2. The Clerk will convene a panel of three members of the Governing Body. All three panel members will have no prior knowledge of the content of the complaint.
3. The appeal hearing will take place within 25 school days of receipt of the date of the confirmation letter from the clerk to the complainant, confirming the appeal.
4. In addition to the panel, the following parties will be invited, where applicable:
- the complainant
- the Headteacher who dealt with the complaint at Stage 2
- where the complaint regards a member of staff, the staff member who is the subject of the complaint.
The complainant is also able to bring a companion with them to the hearing if they wish. Where the subject of the complaint is a member of staff, that staff member is also able to bring a companion with them.
The companion will be a friend or a colleague. Neither party is able to bring legal representation with them. If after the hearing any party feels that legal action is necessary, please see the contact details at the end of the procedure.
5. If the attendance of any pupils is required at the hearing, parental permission will be sought if they are under the age of 18. Extra care will be taken to consider the vulnerability of children where they are present at a complaints hearing.
6. Where the complaint is about a governor/trustee, the complainant may request that the appeal is heard by an entirely independent panel. It is at the discretion of the Governing Body who will notify the clerk of their decision Where an entirely independent panel is required, timescales may be affected while the school source appropriate individuals for the review.
7. The panel can make the following decisions:
- Dismiss the complaint in whole or in part
- Uphold the complaint in whole or in part
- Decide on the appropriate action to be taken to resolve the complaint
- Recommend changes to the school’s systems or procedures to ensure that problems of a similar nature do not recur.
8. All parties who attended the meeting will be informed in writing of the outcome of the appeal within 5 school days (excluding those which fall in the school holidays).
This is the final stage at which the school will consider the complaint. If the complainant remains dissatisfied and wishes to take the complaint further, please see the contact details at the end of the document. The school will not consider the complaint beyond this.
Contact details for external organisations if not satisfied with the outcomes of the complaints procedure in full.
• If the complainant remains dissatisfied with the outcome of the complaints procedure they may contact the academy trust – insert contact details
• If the complainant feels that the governing board acted ‘unreasonably’ in the handling of the complaint, they can complain to the Department for Education after the complaints procedure has been exhausted. Please note that unreasonable is used in a legal sense and means acting in a way that no reasonable school or authority would act in the same circumstances.
• Ofsted will also consider complaints about schools.
Mr G Storey Headteacher, Cullercoats Primary School, Marden Avenue, Cullercoats , North Shields NE30 4PB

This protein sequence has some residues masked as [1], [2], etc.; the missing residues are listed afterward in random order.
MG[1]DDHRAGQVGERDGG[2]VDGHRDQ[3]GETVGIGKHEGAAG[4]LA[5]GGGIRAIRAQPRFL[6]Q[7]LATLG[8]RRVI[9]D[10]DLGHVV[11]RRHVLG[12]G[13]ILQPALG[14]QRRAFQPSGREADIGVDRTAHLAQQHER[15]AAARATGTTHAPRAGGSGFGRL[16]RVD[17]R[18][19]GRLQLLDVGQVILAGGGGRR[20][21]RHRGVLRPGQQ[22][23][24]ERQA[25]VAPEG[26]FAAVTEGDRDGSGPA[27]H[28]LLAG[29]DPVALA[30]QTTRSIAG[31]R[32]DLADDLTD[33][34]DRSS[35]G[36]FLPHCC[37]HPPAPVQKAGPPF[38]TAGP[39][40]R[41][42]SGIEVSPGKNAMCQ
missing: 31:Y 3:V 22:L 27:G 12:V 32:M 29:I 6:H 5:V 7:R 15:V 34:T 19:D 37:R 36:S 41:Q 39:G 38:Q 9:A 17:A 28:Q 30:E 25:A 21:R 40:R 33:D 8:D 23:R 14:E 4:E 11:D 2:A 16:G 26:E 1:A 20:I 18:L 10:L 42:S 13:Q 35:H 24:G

Chair of the Governing Body, Cullercoats Primary School, Marden Avenue, Cullercoats, North Shields, NE 30 4PB (Marked Private & Confidential)
Department for Education, Schools Complaints Unit, 2nd Floor, Piccadilly Gate, Store Street, Manchester, M1 2WD
The Department for Education Best Practice advice for school complaints procedures:
Complaints to Ofsted about schools: guidance for parents:
Where this has been tried and been unsuccessful, the more formal procedures will give the complainant a route to ensuring the issue is appropriately considered. Since September 1, 2003, governing bodies of all maintained schools and maintained nursery schools in England have been required, under Section 29 of the Education Act 2002, to have a procedure in place to deal with complaints relating to the school and to any community facilities or services that the school provides.
In October 2009, the Human Rights Act came into force, and schools should be mindful to consider Article 6, ‘The Right to a Fair Trial’. All schools must have a publicised complaints procedure. There are certain complaints that fall outside the remit of the governing body’s complaints procedure. They include:
- Matters which are the responsibility of the local authority;
- Conduct or performance of staff at the school;
- Content of a statutory statement of special educational needs;
- Pupil admissions;
- Pupil exclusions;
- The national curriculum and related issues, including religious education and sex education, where this relates to the local authority’s powers or functions;
- Child protection.
All of the above are dealt with under their own specific procedures and the local authority
(or Diocese) can provide advice on how to make a complaint regarding any of the above.
(1) The governing body should ensure that any third party providers offering community facilities or services through the school premises, or using school facilities, have their own complaints procedure in place.
(2) Complaints relating to curriculum or sex education can be considered by the governing body in the first instance. However, where the complaint relates to thelocal authority’s powers or functions, this would only be considered by the local authority and not the governing body.